By Kerwyn Fourie
Whether you’re tackling a project on your own or you’ve appointed a landscaper to help you realise your designer garden dream, these simple details are some of the most important, yet overlooked, aspects in creating the ultimate garden success.
The first of these aspects, and the one that usually gets cut from the project first, is lighting. This is usually because of cost, and it can get really expensive, especially when the landscape is lit up like a Christmas tree.
The key to great landscape lighting is subtlety. Less is more when it comes to lighting. Focus on highlighting (wink, wink) key feature pots, statues, architectural details, water features and/or trees.
Avoid using coloured lights. Unfortunately, coloured lights have the very undesirable effect of making one’s garden morph from looking designer and tasteful to tacky and kitsch when the sun sets. Instead, stick to warm or cold white lights, unless disco-fever really strikes you.
After lighting, we find that so many gardens don’t make use of garden edging. We’ve seen countless gardens with the same problem. Where the edge has been chipped away to trim the lawn, the flower bed has migrated many meters into the lawn from its original position and the original shape of the bed has become some sort of an obscure shape snaking around the entire garden, only half of which having any plants in it.
Edging is not only important to prevent the above, but it is instrumental in defining the overall design of your garden as well as being a feature in and of itself.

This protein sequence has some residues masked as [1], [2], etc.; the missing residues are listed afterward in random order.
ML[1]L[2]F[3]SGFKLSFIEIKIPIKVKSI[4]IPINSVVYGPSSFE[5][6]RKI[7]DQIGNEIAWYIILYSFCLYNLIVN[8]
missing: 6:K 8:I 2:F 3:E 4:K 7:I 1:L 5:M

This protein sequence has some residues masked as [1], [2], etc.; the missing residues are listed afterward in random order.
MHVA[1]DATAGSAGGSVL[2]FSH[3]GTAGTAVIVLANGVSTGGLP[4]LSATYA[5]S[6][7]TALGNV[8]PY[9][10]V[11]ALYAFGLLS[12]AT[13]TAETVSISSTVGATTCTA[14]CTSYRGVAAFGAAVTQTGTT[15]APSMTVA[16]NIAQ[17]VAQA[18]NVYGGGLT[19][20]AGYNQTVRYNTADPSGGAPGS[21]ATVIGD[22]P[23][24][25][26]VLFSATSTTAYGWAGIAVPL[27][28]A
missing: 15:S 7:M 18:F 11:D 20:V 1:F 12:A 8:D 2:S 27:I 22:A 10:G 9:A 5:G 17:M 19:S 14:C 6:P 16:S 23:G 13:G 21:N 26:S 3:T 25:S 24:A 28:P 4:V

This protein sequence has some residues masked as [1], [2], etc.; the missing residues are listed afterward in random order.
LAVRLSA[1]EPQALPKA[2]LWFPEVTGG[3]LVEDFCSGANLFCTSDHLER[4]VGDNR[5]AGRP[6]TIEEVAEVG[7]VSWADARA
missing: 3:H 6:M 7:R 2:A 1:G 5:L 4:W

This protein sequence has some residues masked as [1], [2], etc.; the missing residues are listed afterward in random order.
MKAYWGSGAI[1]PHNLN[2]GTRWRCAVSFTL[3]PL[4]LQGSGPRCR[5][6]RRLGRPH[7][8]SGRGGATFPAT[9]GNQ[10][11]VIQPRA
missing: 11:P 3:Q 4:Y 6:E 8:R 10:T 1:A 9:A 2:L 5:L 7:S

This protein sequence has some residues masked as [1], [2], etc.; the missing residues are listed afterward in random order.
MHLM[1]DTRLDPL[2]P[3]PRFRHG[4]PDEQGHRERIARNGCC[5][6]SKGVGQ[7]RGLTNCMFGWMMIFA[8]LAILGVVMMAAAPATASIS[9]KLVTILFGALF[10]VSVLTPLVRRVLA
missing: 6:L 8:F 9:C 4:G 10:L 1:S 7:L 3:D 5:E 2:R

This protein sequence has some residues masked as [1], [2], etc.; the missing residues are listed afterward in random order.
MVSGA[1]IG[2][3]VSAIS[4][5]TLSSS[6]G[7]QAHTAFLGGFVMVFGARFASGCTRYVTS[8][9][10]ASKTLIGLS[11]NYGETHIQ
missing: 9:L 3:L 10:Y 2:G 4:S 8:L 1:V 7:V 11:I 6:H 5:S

We love using edging in the 200 x 200mm size range as it makes more of a statement than the usual 100 x 100mm one seen in everyone else’s gardens. For a more seamless edge we like using steel edging that hides away pretty effectively. There are many different size options and finishes to choose from.
The most important factors to keep in mind is to choose a size, colour and finish which complements your house, the size of your garden and what you are using it to do (i.e. separate lawn/gravel from flower beds).
This one is particularly important for the wellbeing and overall success of the plants in your garden. It’s no use going through all the work and expense to install your new garden and a few weeks down the line half of it is brown and crisp because it wasn’t getting enough, if any, water.
Selecting the correct type of irrigation, angle and radius of coverage for the specific area are the first things to consider. Avoid having the irrigation spray against walls, because this has the potential to cause damp and water damage problems.
Then determine coverage. A good guideline to follow is to have the radius of one sprinkler cover all the way to the head of the next sprinkler.
Zoning is also of particular importance. A water wise garden isn’t just one that uses succulents but is also the garden that is zoned properly so that the plants of those zones don’t get overwatered, potentially harming those plants and wasting water unnecessarily.
It’s best to hire an irrigation specialist to get this done properly. There are a number of other things to consider like water pressure, flow rate etc., but at least you’ll have some very basic info on your side to help.
If you would like more advice or assistance with your garden you can contact Kerwyn on 064 658 2815 or email firstname.lastname@example.org. For more info, visit the Purple Turtle Concepts and the Guild of Landscape Designers (GoLD) pages on Facebook.
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